US economists William Nordhaus and Paul Romer have shared the 2018 Nobel Economics Prize for constructing “green growth” models that show how innovation and climate policies can be integrated with economic growth.
Working independently, they have addressed “some of our time’s most basic and pressing questions about how we create long-term sustained and sustainable growth,” the Royal Swedish Academy of Sciences said in a statement.
Nordhaus is a professor at Yale University. Romer is a former World Bank chief economist now at New York University’s Stern School of Business.
The academy said their models, both developed in the 1990s, have “significantly broadened the scope of economic analysis”.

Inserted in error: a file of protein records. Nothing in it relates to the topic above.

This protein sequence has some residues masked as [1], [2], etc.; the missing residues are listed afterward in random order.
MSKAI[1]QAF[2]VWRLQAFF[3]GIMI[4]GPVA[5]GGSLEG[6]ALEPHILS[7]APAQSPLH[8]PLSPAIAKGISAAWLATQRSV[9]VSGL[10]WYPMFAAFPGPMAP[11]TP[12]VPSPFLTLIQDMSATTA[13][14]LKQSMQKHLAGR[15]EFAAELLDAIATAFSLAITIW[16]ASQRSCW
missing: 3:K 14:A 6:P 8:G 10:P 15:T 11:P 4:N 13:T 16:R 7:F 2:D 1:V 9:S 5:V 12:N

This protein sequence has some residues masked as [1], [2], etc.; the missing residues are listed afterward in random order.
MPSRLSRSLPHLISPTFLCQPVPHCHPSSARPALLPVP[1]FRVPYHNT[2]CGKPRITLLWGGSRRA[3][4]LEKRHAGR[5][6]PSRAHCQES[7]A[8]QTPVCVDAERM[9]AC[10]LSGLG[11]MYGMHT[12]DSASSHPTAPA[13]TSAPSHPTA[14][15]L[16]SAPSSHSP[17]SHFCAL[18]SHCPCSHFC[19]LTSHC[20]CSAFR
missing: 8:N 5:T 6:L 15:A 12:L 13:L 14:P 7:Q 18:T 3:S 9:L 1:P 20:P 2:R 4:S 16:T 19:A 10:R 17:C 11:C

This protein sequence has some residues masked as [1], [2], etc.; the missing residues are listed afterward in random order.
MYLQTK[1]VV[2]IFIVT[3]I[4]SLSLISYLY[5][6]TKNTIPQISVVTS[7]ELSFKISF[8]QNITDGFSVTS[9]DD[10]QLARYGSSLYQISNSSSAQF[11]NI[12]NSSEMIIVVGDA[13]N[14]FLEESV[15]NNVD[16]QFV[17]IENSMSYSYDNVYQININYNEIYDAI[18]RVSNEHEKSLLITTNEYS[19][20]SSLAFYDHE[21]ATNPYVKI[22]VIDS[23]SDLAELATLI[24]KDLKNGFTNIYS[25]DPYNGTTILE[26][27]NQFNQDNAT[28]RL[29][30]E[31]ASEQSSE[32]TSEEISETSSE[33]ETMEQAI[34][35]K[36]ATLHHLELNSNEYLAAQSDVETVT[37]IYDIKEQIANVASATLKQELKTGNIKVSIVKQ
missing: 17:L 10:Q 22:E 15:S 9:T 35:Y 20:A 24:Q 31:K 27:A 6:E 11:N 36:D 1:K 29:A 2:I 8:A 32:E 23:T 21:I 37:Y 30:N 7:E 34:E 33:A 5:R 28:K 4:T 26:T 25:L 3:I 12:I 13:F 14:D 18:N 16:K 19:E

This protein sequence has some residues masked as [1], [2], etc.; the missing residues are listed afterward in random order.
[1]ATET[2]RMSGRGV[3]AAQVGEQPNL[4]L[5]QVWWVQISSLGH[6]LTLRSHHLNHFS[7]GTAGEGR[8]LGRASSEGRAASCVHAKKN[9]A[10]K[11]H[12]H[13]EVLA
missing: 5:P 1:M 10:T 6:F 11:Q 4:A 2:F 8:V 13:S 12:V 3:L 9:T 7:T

The prize announcement came as the UN warned in a landmark report that an “unprecedented” transformation of society and the world economy was needed to avoid global climate chaos.
It said time was running out to avert disaster, noting that our plant’s surface has already warmed one degree Celsius (1.8 degrees Fahrenheit).
Romer told the Swedish academy in a live phone interview at the prize announcement that he was confident the world could reduce greenhouse gas emissions and still improve standards of living in the future.